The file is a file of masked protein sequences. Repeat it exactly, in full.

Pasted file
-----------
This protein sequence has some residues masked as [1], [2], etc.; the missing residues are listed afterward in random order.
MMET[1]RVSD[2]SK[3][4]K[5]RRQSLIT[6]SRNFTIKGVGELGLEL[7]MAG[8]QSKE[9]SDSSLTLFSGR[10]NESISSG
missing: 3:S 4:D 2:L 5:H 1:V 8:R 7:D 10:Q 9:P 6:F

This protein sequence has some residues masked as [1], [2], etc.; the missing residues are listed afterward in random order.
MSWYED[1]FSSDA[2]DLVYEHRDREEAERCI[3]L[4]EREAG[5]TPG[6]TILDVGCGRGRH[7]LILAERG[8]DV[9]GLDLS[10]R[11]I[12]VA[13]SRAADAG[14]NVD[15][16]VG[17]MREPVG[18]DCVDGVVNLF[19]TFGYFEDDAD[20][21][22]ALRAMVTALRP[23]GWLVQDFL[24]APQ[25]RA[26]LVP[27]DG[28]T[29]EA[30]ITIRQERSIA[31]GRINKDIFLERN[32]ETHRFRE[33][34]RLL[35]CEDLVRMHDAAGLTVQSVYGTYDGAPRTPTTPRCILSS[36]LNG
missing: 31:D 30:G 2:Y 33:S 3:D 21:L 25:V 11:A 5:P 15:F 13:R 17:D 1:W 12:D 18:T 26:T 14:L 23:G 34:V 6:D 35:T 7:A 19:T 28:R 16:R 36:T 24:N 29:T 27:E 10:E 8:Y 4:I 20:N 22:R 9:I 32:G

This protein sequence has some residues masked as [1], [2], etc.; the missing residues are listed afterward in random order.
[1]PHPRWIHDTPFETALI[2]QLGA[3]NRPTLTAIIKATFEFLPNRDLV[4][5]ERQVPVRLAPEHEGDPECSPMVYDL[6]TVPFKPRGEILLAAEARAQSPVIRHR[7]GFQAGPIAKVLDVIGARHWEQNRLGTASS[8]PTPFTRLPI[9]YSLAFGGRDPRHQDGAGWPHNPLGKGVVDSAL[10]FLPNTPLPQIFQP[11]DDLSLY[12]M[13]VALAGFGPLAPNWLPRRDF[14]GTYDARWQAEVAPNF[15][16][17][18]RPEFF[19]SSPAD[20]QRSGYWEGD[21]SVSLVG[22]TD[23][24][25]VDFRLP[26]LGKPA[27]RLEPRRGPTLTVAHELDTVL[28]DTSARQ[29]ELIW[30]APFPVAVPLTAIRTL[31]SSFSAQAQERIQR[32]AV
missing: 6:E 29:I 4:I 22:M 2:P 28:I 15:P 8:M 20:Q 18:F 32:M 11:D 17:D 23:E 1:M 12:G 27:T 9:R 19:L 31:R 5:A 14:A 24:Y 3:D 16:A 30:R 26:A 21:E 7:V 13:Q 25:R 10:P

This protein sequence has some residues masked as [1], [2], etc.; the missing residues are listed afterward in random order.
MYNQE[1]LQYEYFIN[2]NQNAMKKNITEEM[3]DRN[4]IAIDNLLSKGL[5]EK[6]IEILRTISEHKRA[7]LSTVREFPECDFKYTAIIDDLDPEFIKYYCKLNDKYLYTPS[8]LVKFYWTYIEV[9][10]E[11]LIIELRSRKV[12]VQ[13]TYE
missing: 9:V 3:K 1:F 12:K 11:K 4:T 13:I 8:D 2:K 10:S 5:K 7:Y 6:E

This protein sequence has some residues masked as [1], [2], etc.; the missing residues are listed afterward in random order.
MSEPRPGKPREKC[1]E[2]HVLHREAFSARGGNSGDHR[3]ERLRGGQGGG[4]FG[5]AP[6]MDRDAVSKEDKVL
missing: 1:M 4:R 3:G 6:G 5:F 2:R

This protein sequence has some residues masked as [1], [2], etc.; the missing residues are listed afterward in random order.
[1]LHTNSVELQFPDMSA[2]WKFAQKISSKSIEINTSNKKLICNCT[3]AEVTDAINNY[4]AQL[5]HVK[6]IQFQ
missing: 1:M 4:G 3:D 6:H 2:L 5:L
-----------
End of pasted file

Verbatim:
This protein sequence has some residues masked as [1], [2], etc.; the missing residues are listed afterward in random order.
MMET[1]RVSD[2]SK[3][4]K[5]RRQSLIT[6]SRNFTIKGVGELGLEL[7]MAG[8]QSKE[9]SDSSLTLFSGR[10]NESISSG
missing: 3:S 4:D 2:L 5:H 1:V 8:R 7:D 10:Q 9:P 6:F

This protein sequence has some residues masked as [1], [2], etc.; the missing residues are listed afterward in random order.
MSWYED[1]FSSDA[2]DLVYEHRDREEAERCI[3]L[4]EREAG[5]TPG[6]TILDVGCGRGRH[7]LILAERG[8]DV[9]GLDLS[10]R[11]I[12]VA[13]SRAADAG[14]NVD[15][16]VG[17]MREPVG[18]DCVDGVVNLF[19]TFGYFEDDAD[20][21][22]ALRAMVTALRP[23]GWLVQDFL[24]APQ[25]RA[26]LVP[27]DG[28]T[29]EA[30]ITIRQERSIA[31]GRINKDIFLERN[32]ETHRFRE[33][34]RLL[35]CEDLVRMHDAAGLTVQSVYGTYDGAPRTPTTPRCILSS[36]LNG
missing: 31:D 30:G 2:Y 33:S 3:D 21:L 25:V 11:A 5:P 15:F 13:R 17:D 1:W 12:D 18:T 26:T 14:L 23:G 34:V 6:D 35:T 7:A 19:T 28:R 16:R 36:T 24:N 29:T 27:E 10:E 8:Y 4:I 20:N 22:R 9:I 32:G

This protein sequence has some residues masked as [1], [2], etc.; the missing residues are listed afterward in random order.
[1]PHPRWIHDTPFETALI[2]QLGA[3]NRPTLTAIIKATFEFLPNRDLV[4][5]ERQVPVRLAPEHEGDPECSPMVYDL[6]TVPFKPRGEILLAAEARAQSPVIRHR[7]GFQAGPIAKVLDVIGARHWEQNRLGTASS[8]PTPFTRLPI[9]YSLAFGGRDPRHQDGAGWPHNPLGKGVVDSAL[10]FLPNTPLPQIFQP[11]DDLSLY[12]M[13]VALAGFGPLAPNWLPRRDF[14]GTYDARWQAEVAPNF[15][16][17][18]RPEFF[19]SSPAD[20]QRSGYWEGD[21]SVSLVG[22]TD[23][24][25]VDFRLP[26]LGKPA[27]RLEPRRGPTLTVAHELDTVL[28]DTSARQ[29]ELIW[30]APFPVAVPLTAIRTL[31]SSFSAQAQERIQR[32]AV
missing: 6:E 29:I 4:I 22:M 2:P 28:I 15:P 8:M 20:Q 18:F 32:M 11:D 17:D 23:E 1:M 12:G 27:T 9:R 19:L 31:R 5:A 14:A 24:Y 3:D 16:A 30:R 26:A 21:E 7:V 13:Q 25:R 10:P

This protein sequence has some residues masked as [1], [2], etc.; the missing residues are listed afterward in random order.
MYNQE[1]LQYEYFIN[2]NQNAMKKNITEEM[3]DRN[4]IAIDNLLSKGL[5]EK[6]IEILRTISEHKRA[7]LSTVREFPECDFKYTAIIDDLDPEFIKYYCKLNDKYLYTPS[8]LVKFYWTYIEV[9][10]E[11]LIIELRSRKV[12]VQ[13]TYE
missing: 9:V 3:K 1:F 12:K 11:K 4:T 13:I 8:D 2:K 10:S 5:K 7:Y 6:E

This protein sequence has some residues masked as [1], [2], etc.; the missing residues are listed afterward in random order.
MSEPRPGKPREKC[1]E[2]HVLHREAFSARGGNSGDHR[3]ERLRGGQGGG[4]FG[5]AP[6]MDRDAVSKEDKVL
missing: 1:M 4:R 3:G 6:G 5:F 2:R

This protein sequence has some residues masked as [1], [2], etc.; the missing residues are listed afterward in random order.
[1]LHTNSVELQFPDMSA[2]WKFAQKISSKSIEINTSNKKLICNCT[3]AEVTDAINNY[4]AQL[5]HVK[6]IQFQ
missing: 1:M 4:G 3:D 6:H 2:L 5:L